- 1943 – The Saturday Evening Post publishes the first of Norman Rockwell‘s Four Freedoms in support of United States President Franklin Roosevelt‘s 1941 State of the Union address theme of Four Freedoms.
Here’s the original painting for “Freedom of Speech”, photographed in the Rockwell Museum in Stockbridge, MA:
- 1962 – Mercury program: While aboard Friendship 7, John Glenn becomes the first American to orbit the earth, making three orbits in four hours, 55 minutes.
- 1998 – American figure skater Tara Lipinski, at the age of 15, becomes the youngest Olympic figure skating gold-medalist at the 1998 Winter Olympics in Nagano, Japan.
Notables born on this day include:
- 1844 – Ludwig Boltzmann, Austrian physicist and philosopher (d. 1906)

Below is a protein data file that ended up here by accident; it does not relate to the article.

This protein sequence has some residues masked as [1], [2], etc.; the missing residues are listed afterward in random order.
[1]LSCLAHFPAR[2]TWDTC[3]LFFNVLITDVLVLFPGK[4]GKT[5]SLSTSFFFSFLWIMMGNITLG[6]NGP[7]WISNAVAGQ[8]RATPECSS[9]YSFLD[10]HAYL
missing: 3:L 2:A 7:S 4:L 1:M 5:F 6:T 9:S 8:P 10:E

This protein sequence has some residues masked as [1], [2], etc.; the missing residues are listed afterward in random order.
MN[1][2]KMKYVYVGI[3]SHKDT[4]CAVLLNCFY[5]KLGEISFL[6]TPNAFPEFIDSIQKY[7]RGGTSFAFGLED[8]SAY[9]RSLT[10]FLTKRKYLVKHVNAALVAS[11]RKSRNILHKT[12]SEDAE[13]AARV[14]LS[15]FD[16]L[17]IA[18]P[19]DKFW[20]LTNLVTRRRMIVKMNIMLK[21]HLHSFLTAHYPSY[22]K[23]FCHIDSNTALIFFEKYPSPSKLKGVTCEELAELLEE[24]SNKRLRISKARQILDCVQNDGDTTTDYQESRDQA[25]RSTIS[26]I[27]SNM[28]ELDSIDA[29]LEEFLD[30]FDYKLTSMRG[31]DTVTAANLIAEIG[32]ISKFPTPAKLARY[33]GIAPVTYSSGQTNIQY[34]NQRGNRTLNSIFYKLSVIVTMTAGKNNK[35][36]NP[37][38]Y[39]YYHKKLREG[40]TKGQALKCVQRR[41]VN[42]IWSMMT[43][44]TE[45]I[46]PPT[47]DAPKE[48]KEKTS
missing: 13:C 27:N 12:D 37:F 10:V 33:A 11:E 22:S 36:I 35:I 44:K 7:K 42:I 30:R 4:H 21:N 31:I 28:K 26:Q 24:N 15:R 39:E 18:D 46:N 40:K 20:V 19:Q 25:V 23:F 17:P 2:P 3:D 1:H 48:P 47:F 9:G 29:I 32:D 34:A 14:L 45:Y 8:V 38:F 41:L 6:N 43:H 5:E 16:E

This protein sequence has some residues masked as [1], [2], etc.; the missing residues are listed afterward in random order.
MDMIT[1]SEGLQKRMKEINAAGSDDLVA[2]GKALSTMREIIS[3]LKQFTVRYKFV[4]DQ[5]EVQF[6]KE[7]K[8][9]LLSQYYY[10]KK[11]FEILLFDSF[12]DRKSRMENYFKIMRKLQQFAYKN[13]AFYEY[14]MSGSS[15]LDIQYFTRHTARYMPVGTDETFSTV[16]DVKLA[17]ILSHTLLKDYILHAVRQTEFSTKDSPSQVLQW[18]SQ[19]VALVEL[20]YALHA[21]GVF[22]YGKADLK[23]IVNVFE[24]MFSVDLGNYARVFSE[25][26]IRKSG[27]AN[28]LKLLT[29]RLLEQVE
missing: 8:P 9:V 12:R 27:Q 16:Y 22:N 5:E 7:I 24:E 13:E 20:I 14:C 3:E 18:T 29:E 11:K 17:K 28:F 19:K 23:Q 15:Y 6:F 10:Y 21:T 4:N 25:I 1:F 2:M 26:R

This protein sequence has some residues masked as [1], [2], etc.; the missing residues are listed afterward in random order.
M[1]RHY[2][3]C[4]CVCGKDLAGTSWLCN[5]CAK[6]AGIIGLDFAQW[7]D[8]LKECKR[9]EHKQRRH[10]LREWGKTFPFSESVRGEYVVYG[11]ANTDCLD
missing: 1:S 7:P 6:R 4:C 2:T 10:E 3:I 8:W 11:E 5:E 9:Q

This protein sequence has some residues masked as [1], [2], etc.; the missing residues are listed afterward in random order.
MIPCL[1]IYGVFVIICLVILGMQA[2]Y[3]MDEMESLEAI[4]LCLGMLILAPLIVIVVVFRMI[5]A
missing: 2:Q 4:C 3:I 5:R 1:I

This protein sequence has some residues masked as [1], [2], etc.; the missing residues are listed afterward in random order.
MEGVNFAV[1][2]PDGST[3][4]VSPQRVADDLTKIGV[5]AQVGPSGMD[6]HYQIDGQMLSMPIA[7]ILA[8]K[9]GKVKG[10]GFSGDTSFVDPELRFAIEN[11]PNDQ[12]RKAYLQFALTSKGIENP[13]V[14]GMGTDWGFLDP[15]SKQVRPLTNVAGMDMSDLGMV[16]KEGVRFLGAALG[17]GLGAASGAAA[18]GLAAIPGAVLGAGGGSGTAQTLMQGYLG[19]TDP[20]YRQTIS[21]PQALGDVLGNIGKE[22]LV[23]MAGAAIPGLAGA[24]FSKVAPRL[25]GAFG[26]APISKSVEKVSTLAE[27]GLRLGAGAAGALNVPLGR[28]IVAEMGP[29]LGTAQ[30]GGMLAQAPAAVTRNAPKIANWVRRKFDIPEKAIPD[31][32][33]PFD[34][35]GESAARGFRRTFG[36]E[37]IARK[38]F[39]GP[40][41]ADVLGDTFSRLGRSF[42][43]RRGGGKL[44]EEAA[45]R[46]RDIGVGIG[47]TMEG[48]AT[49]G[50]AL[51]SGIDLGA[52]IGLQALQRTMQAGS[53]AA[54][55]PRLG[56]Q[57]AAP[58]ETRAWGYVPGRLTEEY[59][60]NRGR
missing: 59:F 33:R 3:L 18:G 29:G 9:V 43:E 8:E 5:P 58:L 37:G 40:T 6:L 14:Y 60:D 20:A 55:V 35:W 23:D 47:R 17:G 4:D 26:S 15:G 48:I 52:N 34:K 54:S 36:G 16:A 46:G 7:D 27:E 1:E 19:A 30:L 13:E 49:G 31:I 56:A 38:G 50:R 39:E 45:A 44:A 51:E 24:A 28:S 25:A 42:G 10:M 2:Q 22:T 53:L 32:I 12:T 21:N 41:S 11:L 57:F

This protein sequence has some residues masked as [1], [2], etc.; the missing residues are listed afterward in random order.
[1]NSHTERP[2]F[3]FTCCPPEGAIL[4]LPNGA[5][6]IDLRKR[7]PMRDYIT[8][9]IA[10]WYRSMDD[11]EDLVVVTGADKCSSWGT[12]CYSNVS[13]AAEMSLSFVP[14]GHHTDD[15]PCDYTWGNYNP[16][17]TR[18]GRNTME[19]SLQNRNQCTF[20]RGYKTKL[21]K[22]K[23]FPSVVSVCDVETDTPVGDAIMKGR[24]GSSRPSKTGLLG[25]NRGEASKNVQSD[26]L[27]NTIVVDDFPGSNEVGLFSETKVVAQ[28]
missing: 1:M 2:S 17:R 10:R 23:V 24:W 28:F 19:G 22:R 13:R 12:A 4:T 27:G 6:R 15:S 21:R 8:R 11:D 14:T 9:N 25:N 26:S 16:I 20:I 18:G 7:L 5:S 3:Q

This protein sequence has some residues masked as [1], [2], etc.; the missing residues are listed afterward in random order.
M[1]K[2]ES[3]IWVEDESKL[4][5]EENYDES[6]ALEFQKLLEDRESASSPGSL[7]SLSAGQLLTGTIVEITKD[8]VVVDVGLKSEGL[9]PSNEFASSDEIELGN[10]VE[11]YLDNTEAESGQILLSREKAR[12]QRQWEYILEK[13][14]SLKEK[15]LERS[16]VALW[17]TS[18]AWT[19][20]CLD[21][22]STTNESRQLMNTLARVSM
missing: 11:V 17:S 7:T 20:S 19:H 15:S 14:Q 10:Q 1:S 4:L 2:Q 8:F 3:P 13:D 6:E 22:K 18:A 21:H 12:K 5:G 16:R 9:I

- 1901 – René Dubos, French-American biologist and author (d. 1982)
- 1901 – Louis Kahn, American architect, designed the Salk Institute, the Kimbell Art Museum and the Bangladesh Parliament Building (d. 1974)
- 1902 – Ansel Adams, American photographer and environmentalist (d. 1984)
Here’s an Adams photo showing “relocated” Japanese-Americans working on a farm during World War II: they were put in the Manzanar Relocation Center in the Owens Valley of California, a place that you can now visit as a museum of that shameful time. It was a beautiful location for an American concentration camp.
- 1927 – Roy Cohn, American lawyer and political activist (d. 1986)
Now there was a bad piece of work. Famous for his helping Joe McCarthy during the Army/McCarthy hearings, Cohn worked for about every bad cause and miscreant who needed a lawyer, including Trump. Here he is with Joe:
- 1927 – Sidney Poitier, Bahamian-American actor, director, and diplomat